You've heard it before, Umbria: Italy's green heart. Our map of the region of Umbria shows the most popular places to visit.
Umbria inclues two provinces: Terni and the larger Perugia province.
A glance at the map of Umbria shows three likely east-west paths that can be incorporated into your Italian tourist itinerary. A cut across the northern section, from Tuscany to Citta di Castello to Gubbio and on to some pretty fascinating destinations in Le Marche like Fabriano or the monastery of Fonte Avellana would make a fine week to ten day itinerary. A stop in little Pascelupo for tourists looking for a place of peace perched in the Apennines in view of the 11th century hermitage of San Girolamo might be in order as well.
It is the center of Umbria that's packed with top tourist destinations, from the historically significant body of water called Lake Trasimeno to tourist favorites like Perugia, Assisi, and Spello, to smaller places like ceramics hot-spot Deruta and the walled wine and olive oil town of Torgiano. Wine aficionados looking for an experience quite different than a tasting in a large winery in the US will head for little Madrevite to the east of the lake and not far from the famous Tuscan wine towns of Montalcino and Montepulciano. See the Etruscan tomb on their property, then taste some of the wines; Glanio is fantastic. If you have an apartment, you can stock up on fine Umbrian olive oil and on an ancient dried bean reborn that you don't have to soak before cooking: Fagiolina del Trasimeno.
The southern itinerary takes you from the Etruscan towns of northern Lazio in the historical region of Tuscia (where lies the tourist favorite Civita di Bagnoregio) to dramatically perched Orvieto and on to Todi, Spoleto, and Norcia, famous for its preserved pig parts and views of Monte Sibilini National Park. On the Le Marche side you'll find the compelling destination of Ascoli Piceno.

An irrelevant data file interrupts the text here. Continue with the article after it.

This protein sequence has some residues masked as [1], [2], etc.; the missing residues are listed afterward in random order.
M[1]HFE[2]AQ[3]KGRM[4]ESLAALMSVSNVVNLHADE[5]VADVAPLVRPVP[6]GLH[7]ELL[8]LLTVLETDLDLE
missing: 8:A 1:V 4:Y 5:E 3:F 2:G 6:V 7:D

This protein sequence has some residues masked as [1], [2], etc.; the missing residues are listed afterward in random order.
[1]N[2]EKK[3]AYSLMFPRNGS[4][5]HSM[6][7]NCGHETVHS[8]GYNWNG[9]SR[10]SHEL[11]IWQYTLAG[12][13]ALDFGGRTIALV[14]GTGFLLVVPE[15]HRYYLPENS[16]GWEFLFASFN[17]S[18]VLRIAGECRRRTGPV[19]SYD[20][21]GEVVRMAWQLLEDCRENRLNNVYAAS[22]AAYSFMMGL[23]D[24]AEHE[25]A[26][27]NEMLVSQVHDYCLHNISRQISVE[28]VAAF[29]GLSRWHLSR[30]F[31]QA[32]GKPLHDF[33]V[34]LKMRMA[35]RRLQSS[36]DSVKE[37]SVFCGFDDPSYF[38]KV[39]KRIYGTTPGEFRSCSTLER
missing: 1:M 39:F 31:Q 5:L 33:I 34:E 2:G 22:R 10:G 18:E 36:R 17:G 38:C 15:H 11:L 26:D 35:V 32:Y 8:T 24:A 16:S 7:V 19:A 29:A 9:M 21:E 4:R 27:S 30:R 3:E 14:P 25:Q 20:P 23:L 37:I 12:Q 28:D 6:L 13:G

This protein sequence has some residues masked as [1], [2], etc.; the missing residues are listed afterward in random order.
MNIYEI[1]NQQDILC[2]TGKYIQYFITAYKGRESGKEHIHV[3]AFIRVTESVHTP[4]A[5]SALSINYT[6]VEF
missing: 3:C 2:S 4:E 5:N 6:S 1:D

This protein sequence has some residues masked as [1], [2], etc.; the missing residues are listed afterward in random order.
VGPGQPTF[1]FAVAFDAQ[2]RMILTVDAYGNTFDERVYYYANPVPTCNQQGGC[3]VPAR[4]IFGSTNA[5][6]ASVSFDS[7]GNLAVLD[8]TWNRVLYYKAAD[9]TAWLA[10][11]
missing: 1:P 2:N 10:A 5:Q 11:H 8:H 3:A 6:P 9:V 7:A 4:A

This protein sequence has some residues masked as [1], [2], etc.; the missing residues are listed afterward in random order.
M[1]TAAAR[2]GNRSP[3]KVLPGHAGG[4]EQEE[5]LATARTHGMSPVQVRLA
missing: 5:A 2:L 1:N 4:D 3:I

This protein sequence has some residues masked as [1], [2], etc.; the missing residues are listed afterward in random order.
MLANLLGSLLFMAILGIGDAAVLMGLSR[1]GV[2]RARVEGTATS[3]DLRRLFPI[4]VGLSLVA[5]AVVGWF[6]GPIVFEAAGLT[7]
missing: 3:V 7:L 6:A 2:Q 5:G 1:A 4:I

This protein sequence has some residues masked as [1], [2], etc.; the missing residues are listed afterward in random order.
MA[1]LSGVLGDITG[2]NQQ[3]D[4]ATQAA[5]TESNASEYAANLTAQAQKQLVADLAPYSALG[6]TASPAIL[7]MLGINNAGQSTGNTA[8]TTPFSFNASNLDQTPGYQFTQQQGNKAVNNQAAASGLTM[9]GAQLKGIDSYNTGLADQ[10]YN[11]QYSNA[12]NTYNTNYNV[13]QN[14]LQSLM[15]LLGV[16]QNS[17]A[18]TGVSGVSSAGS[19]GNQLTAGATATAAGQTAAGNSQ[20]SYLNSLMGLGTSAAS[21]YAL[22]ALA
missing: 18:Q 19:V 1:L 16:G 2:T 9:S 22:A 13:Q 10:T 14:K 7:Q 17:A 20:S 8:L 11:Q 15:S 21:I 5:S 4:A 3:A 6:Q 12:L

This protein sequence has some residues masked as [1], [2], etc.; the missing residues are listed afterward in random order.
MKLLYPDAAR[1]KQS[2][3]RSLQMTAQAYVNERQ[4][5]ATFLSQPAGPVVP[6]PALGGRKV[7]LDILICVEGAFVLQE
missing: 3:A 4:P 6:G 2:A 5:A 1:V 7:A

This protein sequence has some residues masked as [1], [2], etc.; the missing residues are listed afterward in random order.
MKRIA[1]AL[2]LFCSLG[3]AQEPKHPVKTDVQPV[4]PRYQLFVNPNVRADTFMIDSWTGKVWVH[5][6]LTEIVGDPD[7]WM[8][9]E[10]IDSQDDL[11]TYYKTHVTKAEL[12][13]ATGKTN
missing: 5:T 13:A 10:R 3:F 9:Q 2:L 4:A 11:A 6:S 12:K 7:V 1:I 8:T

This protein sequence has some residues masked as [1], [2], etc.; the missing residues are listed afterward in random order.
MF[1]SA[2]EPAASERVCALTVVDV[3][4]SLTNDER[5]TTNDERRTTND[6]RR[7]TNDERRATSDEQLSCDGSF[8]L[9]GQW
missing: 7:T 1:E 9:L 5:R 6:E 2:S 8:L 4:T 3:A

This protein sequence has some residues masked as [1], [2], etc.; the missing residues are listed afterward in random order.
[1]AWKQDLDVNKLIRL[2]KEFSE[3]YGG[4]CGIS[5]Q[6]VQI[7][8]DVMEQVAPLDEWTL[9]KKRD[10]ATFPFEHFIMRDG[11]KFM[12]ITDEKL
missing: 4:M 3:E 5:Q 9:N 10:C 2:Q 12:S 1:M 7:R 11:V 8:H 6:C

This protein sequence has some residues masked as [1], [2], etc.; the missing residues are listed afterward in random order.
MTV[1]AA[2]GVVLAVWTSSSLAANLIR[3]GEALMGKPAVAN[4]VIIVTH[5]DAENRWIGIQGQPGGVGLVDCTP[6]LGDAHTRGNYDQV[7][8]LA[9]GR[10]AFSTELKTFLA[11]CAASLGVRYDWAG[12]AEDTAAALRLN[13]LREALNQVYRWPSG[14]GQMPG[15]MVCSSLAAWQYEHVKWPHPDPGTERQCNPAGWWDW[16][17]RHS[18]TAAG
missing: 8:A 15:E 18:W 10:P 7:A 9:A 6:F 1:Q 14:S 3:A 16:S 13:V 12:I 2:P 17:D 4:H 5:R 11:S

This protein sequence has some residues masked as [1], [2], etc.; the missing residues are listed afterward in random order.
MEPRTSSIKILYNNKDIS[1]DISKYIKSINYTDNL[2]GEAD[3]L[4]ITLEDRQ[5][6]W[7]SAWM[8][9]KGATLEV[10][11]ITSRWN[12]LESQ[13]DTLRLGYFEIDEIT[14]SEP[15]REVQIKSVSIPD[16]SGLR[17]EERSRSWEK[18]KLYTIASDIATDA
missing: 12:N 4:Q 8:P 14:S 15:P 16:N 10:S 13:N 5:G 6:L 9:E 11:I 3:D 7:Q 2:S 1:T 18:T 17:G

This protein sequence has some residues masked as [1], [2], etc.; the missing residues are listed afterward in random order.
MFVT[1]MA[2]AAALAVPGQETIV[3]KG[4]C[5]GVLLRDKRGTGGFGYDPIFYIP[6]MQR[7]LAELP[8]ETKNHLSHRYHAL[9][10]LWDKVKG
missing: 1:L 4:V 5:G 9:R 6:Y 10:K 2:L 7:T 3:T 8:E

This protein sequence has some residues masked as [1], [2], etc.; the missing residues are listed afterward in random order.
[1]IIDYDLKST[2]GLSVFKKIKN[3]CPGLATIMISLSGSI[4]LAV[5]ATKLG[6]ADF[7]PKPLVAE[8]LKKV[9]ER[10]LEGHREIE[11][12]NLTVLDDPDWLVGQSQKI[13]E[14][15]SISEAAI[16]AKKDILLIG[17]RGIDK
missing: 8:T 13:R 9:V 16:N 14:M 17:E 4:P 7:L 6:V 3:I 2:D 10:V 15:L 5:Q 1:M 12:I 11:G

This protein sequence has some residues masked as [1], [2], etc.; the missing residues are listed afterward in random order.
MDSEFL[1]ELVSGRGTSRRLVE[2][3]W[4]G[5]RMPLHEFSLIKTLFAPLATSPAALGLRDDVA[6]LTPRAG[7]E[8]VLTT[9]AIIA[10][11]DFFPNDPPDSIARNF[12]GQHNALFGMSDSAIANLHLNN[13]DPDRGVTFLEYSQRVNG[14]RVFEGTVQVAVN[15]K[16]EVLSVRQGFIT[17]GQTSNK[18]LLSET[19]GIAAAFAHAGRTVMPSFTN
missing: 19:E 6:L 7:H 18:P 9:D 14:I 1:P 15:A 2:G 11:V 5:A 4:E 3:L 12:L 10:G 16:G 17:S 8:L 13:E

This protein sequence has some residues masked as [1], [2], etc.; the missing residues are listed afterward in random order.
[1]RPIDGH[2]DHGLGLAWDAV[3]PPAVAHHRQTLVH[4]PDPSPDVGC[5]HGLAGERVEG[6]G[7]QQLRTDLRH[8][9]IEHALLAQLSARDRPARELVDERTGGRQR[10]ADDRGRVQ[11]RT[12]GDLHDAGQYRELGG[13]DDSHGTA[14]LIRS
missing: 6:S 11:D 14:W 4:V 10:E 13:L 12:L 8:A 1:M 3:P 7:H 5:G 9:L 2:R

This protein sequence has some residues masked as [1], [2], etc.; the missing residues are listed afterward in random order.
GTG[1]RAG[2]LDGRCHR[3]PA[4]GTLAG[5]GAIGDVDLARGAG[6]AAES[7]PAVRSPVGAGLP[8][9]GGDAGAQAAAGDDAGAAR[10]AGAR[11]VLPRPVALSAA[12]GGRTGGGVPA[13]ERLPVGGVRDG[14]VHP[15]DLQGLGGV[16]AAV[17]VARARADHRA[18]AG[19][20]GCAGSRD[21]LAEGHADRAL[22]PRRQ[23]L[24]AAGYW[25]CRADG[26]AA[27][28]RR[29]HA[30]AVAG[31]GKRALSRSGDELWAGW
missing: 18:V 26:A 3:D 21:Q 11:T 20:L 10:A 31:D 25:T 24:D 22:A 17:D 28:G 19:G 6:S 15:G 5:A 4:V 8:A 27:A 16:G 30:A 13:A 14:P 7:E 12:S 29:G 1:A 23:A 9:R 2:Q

There is no shortage of attractions in Umbria.
Umbria's largest city is Perugia, a provincial capital of around 166,000 people. located in the heart of the region. It is a very interesting hill town, girded in Etruscan, Roman and Medieval walls, that tourists often miss. The piazza IV Novembre, shown below, holds the newly cleaned and restored Fontana Maggiore adjacent to the Sala dei Notari and the Duomo. The Tourist Office is here. The big street, Corso Vannucci, is the historic main street in town, taking you past the Palazzo dei Priori and other historic pallazzi. At the other end is the Piazza Italia and a good place to eat (and stay), the Albergo Ristorante La Rosetta. Other restaurants we like are Osteria Il Gufo and Dal mi Cocco.
There's a train station in Perugia, but it's at the base of the hill. You can walk up (way up!) in about 20 minutes. The easier way is to take the bus right outside the train station or the new mini metro. The advantage of walking (or of parking your car in the underground lot in Piazza Partigiani) is that you can walk (and take escalators) through the buried Rocca Paolina, the first fortress to be build in Perugia. And...it's free. If you're already at the top, look for the escalator in the Piazza Italia to descend into the Rocca.
Orvieto is a picturesque medieval hill town known for its stunning 14th century cathedral, specifically the mosaic facade that sparkles in the sunlight and is especially grand after a rainstorm. You can see the underground city carved out of the soft tufa or head down the slopes of the hill and see the Etruscan tombs--and get a context for them at the national Archaeological Museum which happens to be next to the Duomo Museum in Piazza del Duomo.
Todi isn't a name that comes up on many tourist itineraries, but the hill town overlooking the Tiber makes an easy and compact visit; the main monuments pretty much all front on the Piazza del Popolo, one of Italy's finest and the background for lots of movies.